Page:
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There could be no one better to help celebrate the 10th Anniversary of Jazznights than this premier UK jazz singer. "Tina May remains the most expressive and technically gifted jazz singer on the UK scene." The Scotsman. This special night was recorded by BBC Radio Suffolk for later broadcast on Stephen Foster’s drive-time programme.
"Tina May is currently among the ‘hot property’ list of British jazz singers and she’s extremely versatile. She has a highly attractive voice and she certainly knows how to use it to full effect"
If only Alan was still with us to enjoy this celebration of the club he loved and compered for so many years.
Truly a wonderful night with the Jazznights Trio and Larraine Odell opening the evening.
The Jazznights trio
Roger Odell – drums
Roger was one of the founder members and drummer with the jazz-funk group Shakatak. Roger has toured internationally and recorded numerous CDs, which he continues to do on a regular basis to this day.
Chris Ingham – Piano
Chris trained as a drama teacher at Warwick University before succumbing to the music, he played guitar in misunderstood art ‘n’ b combo The Locomotives and was pianist/vocalist in the Flanagan Ingham Quartet who released two albums (Zanzibar and Textile Lunch) and were described by The Observer as ‘one of Britain’s most original bands’. He is jazz piano and jazz voice tutor at Anglia Ruskin University
Steve Cook – Double Bass
Steve has a wonderful rounded tone with great clarity. He has played with Mike Westbrook, Mike Kilpatrick’s Duke Ellington Orchestra, Barbara Thompson, Soft Machine, Seventh Wave and Gil Evans big band at Ronnie Scott’s
Larraine Odell – vocals
Beginning her professional singing career with the group CMU with whom she recorded two albums, Larraine performed at numerous venues throughout the UK and Europe, including the Purcell Room, RFH, Boxford Fleece & Ronnie Scott’s. Larraine possesses a unique smouldering tonal quality and a subtle jazz phrasing style that has elicited great praise from two of her own vocal mentors, Mark Murphy and Sheila Jordan.
Larraine opened the evening with the 1945 Rodgers & Hammerstein song – It Might As Well Be Spring as a waltz with a medium tempo featuring a solo by Chris Ingham and sung with Larraine’s own interpretation. A stunning version of Cole Porter’s I‘ve Got You Under My Skin followed with a totally new arrangement by Roger Odell with a Caribbean flavour using the mallets.
Larraine’s next number was the the 1940 All Or Nothing At All (Lyrics by Arthur Altman and music by Jack Lawrence) with Chris Ingham solo and power support from Roger on drums and a sensitive solo from Steve on bass. The lovely ballad But Beautiful (Music by Jimmy Van Heusen with lyrics by Johnny Burk) was Larraine’s final number which was sung beautifully with a tender solo from Steve on bass which was ideally suited to his note perfect style.
Tina May opened her first set with a groovy waltz based on a Miles Davis tune with a Joe Williams style As Times Go By. Chris followed Tina who then traded with Roger. The 1924 song Tea For Two followed with a slow intro leading into a great up-tempo number (mobile phone had replaced telephone in the lyrics!). Nice solo from Steve leading into trades with Tina.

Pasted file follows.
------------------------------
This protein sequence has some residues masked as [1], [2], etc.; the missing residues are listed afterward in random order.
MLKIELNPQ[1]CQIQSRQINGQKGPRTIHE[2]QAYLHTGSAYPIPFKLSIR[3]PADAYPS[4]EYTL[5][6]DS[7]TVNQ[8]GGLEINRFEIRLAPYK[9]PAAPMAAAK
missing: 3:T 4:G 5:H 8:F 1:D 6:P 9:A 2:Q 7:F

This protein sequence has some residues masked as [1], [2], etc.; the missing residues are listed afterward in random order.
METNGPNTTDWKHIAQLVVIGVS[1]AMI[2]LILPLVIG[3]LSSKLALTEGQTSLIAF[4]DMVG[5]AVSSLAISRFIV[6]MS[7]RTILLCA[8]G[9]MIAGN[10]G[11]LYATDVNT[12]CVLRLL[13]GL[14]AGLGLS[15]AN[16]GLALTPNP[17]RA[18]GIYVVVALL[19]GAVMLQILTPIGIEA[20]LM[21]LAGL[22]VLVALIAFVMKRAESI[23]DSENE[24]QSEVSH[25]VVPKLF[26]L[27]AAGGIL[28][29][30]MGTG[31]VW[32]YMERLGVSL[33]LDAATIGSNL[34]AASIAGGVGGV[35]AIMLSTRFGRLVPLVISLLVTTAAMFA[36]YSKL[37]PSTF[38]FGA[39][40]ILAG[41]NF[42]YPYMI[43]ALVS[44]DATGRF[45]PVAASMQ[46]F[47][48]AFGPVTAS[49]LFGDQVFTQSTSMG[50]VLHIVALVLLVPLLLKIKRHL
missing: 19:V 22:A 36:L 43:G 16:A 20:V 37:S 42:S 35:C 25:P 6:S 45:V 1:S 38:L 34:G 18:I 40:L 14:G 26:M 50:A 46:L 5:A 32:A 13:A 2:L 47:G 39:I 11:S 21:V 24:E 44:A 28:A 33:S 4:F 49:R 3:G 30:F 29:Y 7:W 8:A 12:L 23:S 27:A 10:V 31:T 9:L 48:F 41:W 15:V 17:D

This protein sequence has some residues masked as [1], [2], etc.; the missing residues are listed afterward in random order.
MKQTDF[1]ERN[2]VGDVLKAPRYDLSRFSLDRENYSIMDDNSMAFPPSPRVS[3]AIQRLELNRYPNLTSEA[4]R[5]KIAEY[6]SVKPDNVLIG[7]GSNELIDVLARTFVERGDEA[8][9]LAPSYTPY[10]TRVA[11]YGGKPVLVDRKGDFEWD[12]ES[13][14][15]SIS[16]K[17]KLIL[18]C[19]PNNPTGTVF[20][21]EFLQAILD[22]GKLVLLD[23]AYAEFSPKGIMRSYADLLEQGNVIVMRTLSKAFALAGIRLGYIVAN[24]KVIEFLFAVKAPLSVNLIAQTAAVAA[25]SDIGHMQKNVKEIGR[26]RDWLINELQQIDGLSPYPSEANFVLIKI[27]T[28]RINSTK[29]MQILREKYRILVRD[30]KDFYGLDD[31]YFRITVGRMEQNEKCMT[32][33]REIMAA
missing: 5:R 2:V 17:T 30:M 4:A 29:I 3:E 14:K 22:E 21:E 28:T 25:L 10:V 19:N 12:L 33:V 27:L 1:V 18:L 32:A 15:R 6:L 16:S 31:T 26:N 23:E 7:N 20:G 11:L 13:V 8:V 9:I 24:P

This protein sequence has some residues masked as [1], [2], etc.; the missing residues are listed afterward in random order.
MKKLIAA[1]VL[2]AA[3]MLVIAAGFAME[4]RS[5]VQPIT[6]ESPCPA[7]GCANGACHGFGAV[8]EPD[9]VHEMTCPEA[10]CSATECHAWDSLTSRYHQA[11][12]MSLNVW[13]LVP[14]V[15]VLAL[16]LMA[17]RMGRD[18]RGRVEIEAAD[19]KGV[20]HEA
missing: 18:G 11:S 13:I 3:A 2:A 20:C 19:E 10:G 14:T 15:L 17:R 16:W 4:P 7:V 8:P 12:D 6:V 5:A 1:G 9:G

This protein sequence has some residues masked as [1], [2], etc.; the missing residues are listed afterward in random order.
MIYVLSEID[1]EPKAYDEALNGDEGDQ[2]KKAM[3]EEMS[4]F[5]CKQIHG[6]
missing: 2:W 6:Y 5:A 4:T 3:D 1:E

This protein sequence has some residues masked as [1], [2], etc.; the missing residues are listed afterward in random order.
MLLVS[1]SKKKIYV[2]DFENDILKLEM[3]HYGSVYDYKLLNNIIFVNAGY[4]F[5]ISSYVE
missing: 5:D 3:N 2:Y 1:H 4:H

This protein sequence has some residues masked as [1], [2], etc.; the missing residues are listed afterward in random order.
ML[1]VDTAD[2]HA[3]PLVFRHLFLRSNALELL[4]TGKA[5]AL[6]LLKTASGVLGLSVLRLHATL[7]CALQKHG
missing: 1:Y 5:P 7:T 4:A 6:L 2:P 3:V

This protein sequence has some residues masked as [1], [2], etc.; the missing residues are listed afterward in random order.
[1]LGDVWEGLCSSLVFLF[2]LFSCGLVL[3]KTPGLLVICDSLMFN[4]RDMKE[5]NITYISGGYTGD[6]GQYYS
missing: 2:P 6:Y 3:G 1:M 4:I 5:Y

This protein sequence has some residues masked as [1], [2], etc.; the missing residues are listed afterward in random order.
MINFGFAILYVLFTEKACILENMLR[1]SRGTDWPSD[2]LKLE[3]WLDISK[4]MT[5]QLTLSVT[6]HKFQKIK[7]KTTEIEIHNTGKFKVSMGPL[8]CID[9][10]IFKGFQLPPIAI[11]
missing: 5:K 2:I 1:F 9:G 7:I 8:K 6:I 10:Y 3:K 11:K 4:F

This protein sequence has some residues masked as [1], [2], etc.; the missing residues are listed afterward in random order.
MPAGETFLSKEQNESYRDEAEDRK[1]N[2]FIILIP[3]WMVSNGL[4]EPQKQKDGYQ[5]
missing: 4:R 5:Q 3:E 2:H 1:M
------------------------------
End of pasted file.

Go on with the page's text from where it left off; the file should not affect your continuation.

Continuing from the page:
Edith Piaf’s Si Tu Partais which translates as If You Go – or If You Were To Go as a true translation from the French which was a superb Piaf style version – not of course surprising as Tina also Performs a Piaf style show. This was also a hit for Peggy Lee. The final number of Tina’s first set was a swinging Peggy Lee 1962 hit Kansas City. Great interpretation from Tina with a hard driving beat from Roger. 8 bar trades featured between a scat singing from Tina and Roger on the drums. A fantastic first set.
Tina opened the second set with Duke Ellington and Juan Tizol’s Caravan (with Lyrics by Irving Mills). Another swing Tina May version with the intro from Roger then being joined by Steve Cook and in turn Chris Ingham. Tina invariably brings in all the members of the band for trades which in this case included Roger, Steve and Chris. Tina called the next song Chapter Two of Quarter To Three – the song finished at Joe’s Bar so this version started at Joe’s Bar!
Sometimes I’m Happy (1925 – Music by Vincent Youmans, Lyrics by Irving Caesar) was a very up-tempo number with a Roger Odell intro on the drums. Sometimes I’m Happy (1925 – Music by Vincent Youmans, Lyrics by Irving Caesar) was a very up-tempo number with a Roger Odell intro on the drums. How Long Has This Been Going On? followed (1927 song with Music by George Gershwin and Lyrics by Ira Gershwin) and was featured in the film Funny Face with Fred Astaire and Audrey Hepburn. This was sung very slowly and tenderly by Tenderly – she is so wonderfully versatile with so many different styles.
An up-tempo samba based version of You Go To My Head which is usually sung as a slow ballad came next with those unique scat intervals. Roger showed his artistry on the drums with an extended solo. Clifford Brown’s Dahahoud or Beloved as it is also known came next. . Daahoud is Beloved in Arabic. This number is also included on Tina’s latest DVD. Tonight this had four bar trades between Tina, Steve and Roger.
The last number was three for the price of one! Tina singing an A Cappella number My People from Ellington’s Sacred Concert leading into both Take The A Train and Sweet Georgia Brown – what a great combination it turned out to be.
A wonderful evening so fitting for a full house on the night of Jazznights 10th Anniversary. Thank you Roger and Larraine for running this great club
For further information and future gigs go to www.jazz-nights.com